Henry V (Paperback)
Not In Store / Available To Order (allow for shipping time to bookstore or direct-to-home)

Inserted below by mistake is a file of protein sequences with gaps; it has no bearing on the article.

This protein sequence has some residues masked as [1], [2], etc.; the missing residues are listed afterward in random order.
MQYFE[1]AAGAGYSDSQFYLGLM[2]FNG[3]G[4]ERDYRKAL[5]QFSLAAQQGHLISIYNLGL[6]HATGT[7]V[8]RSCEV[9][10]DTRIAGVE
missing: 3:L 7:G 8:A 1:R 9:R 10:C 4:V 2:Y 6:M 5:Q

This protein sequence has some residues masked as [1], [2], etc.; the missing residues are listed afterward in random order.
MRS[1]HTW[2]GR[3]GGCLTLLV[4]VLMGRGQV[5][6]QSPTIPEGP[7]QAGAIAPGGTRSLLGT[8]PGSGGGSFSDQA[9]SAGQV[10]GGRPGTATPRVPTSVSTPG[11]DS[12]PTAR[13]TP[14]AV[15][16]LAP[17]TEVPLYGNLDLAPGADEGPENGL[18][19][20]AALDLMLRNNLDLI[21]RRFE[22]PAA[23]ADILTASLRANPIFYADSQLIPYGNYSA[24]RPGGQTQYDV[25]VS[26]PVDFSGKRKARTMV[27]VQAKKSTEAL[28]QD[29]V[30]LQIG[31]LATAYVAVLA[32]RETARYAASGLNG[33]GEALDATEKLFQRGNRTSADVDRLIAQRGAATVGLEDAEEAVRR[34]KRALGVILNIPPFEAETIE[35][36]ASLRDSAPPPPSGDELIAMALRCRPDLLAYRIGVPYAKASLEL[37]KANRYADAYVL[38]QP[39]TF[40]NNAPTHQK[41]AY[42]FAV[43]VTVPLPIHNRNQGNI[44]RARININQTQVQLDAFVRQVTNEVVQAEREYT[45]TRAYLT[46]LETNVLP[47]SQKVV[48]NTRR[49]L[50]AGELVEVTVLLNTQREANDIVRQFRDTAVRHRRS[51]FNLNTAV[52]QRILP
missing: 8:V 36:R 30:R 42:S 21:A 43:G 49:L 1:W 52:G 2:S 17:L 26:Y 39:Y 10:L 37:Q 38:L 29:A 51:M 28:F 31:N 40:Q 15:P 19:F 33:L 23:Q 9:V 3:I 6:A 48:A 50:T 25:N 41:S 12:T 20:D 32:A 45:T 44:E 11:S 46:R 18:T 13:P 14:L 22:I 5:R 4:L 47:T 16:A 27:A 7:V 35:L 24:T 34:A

Henry V is a historical play by William Shakespeare, believed to have been written around 1599. It tells the story of King Henry V of England, focusing on events immediately before and after the Battle of Agincourt (1415) during the Hundred Years' War. In the First Quarto text, it was entitled The Cronicle History of Henry the fift, which became The Life of Henry the Fifth in the First Folio text. The play is the final part of a tetralogy, preceded by Richard II, Henry IV, Part 1, and Henry IV, Part 2. The original audiences would thus have already been familiar with the title character, who was depicted in the Henry IV plays as a wild, undisciplined lad known as "Prince Harry" and by Falstaff as "Hal". In Henry V, the young prince has become a mature man and embarks on a successful conquest of France. Elizabethan stages did not use scenery. Acknowledging the difficulty of conveying great battles and shifts of location on a bare stage, the Chorus (a single actor) calls for a "Muse of fire" so that the actor playing King Henry can " a]ssume the port bearing] of Mars". He asks, "Can this cockpit i.e. the theatre] hold / The vasty fields of France?" and encourages the audience to use their "imaginary forces" (imaginations) to overcome the stage's limitations: "Piece out our imperfections with your thoughts." The early scenes deal with the embarkation of Henry's fleet for France, and include a real-life incident in which the Earl of Cambridge and two others plotted to assassinate Henry at Southampton. (Henry's clever uncovering of the plot and his ruthless treatment of the plotters show that he has changed from the earlier plays in which he appeared.) When the Chorus reappears, he describes the country's dedication to the war effort - "They sell the pasture now to buy the horse." The chorus tells the audience, "We'll not offend one stomach with our play", a humorous reference to the fact that the scene of the play crosses the English Channel.